In the December 2009 issue of American Journal of Botany:
Craig W. Whippo and Roger P. Hangarter, “The “sensational” power of movement in plants: A Darwinian system for studying the evolution of behavior” Am. J. Bot. 2009 96: 2115-2127.
Abstract. Darwin’s research on botany and plant physiology was a landmark attempt to integrate plant movements into a biological perspective of behavior. Since antiquity, people have sought to explain plant movements via mechanical or physiological forces, and yet they also constructed analogies between plant and animal behavior. During the Renaissance and Enlightenment, thinkers began to see that physiochemical explanations of plant movements could equally apply to animal behavior and even human thought. Darwin saw his research on plant movements as a strategic front against those who argued that his theory of evolution could not account for the acquisition of new behavioral traits. He believed that his research explained how the different forms of plant movement evolved as modified habits of circumnutation, and he presented evidence that plants might have a brain-like organ, which could have acquired various types of plant sensitivity during evolution. Upon publication of The Power of Movement in Plants, his ideas were overwhelmingly rejected by plant physiologists. Subsequently, plant biologists came to view the work as an important contribution to plant physiology and biology, but its intended contribution to the field of evolution and behavior has been largely overlooked.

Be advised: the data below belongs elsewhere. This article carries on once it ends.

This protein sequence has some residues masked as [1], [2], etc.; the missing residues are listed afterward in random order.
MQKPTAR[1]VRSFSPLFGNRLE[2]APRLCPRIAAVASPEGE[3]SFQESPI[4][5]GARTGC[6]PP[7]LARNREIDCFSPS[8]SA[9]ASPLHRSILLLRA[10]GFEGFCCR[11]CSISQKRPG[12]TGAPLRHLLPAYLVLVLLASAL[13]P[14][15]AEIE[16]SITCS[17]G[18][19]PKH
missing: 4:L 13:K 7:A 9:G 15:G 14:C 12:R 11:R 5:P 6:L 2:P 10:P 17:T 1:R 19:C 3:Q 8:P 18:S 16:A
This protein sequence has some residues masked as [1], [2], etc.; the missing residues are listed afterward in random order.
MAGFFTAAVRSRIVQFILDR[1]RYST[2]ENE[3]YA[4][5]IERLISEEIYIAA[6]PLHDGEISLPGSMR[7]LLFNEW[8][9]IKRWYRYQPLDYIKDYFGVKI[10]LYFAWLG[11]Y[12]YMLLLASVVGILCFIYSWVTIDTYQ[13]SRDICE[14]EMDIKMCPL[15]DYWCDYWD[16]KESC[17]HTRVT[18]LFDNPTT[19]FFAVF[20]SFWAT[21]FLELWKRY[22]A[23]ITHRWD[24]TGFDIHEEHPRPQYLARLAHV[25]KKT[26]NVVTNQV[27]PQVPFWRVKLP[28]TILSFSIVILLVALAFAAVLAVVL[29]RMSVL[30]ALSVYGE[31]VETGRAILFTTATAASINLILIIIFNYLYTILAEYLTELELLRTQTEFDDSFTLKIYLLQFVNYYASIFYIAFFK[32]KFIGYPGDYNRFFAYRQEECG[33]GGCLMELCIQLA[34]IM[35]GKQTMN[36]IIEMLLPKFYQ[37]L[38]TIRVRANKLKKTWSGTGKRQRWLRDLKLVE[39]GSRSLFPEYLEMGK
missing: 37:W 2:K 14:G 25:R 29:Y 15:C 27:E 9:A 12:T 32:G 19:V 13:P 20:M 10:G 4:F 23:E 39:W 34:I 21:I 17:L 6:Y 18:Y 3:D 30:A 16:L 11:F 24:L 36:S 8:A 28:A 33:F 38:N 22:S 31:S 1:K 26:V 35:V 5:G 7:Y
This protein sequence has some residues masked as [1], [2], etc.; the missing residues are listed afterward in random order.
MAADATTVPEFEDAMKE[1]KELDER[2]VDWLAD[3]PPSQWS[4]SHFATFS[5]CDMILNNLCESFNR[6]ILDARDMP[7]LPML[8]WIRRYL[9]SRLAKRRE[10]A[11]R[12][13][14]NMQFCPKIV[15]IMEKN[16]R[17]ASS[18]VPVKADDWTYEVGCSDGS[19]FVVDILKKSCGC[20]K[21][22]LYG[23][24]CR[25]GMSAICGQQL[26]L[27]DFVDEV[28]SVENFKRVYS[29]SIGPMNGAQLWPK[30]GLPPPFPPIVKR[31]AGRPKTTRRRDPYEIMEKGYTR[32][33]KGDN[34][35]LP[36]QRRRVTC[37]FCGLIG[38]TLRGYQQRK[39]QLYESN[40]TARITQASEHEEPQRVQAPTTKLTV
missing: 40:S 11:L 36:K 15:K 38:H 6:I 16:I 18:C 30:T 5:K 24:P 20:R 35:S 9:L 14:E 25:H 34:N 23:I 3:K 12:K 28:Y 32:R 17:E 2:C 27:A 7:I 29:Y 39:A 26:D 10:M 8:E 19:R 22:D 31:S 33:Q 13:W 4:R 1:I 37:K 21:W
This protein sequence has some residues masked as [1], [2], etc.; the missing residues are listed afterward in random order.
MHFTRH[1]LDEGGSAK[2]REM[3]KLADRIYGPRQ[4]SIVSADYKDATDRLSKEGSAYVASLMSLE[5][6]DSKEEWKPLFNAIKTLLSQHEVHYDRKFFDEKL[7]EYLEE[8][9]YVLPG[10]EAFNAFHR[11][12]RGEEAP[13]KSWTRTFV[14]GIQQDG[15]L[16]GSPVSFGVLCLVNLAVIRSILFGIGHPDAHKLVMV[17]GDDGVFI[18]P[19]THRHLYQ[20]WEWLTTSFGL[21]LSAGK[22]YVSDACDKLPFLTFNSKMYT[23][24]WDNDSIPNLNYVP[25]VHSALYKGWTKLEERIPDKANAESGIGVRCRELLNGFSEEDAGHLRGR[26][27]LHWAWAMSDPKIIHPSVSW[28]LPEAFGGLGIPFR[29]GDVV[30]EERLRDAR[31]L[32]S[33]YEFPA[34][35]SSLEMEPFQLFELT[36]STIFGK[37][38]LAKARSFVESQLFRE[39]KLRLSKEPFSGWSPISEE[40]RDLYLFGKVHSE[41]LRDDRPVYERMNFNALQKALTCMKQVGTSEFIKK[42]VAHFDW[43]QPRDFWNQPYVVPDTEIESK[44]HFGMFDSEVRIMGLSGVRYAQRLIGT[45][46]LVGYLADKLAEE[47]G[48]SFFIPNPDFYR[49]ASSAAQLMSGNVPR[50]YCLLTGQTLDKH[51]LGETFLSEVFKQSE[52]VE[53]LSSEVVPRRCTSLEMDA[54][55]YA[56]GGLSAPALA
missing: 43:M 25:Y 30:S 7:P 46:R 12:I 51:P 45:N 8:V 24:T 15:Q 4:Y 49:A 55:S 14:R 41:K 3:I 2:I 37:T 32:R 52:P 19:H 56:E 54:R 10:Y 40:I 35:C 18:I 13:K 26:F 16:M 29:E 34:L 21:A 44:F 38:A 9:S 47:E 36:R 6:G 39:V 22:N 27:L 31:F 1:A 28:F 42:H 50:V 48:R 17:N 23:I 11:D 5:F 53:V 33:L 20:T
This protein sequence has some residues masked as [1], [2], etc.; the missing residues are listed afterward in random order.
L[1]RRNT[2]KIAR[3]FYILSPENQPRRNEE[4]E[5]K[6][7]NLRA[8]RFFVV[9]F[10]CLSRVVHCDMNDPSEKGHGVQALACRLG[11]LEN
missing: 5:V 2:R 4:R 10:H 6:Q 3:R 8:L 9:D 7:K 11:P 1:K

Tim Wing Yam, Joseph Arditti, and Kenneth M. Cameron, ““The orchids have been a splendid sport”—an alternative look at Charles Darwin’s contribution to orchid biology” Am. J. Bot. 2009 96: 2128-2154.
Abstract. Charles Darwin’s work with orchids and his thoughts about them are of great interest and not a little pride for those who are interested in these plants, but they are generally less well known than some of his other studies and ideas. Much has been published on what led to his other books and views. However, there is a paucity of information in the general literature on how Darwin’s orchid book came about. This review will describe how The Various Contrivances by Which Orchids Are Fertilised by Insects came into being and will discuss the taxonomy of the orchids he studied. It also will concentrate on some of the less well-known aspects of Darwin’s work and observations on orchids—namely, rostellum, seeds and their germination, pollination effects, and resupination—and their influence on subsequent investigators, plant physiology, and orchid science.
Also, the January 2009 issue had a few articles about Darwin’s ‘abominable mystery.’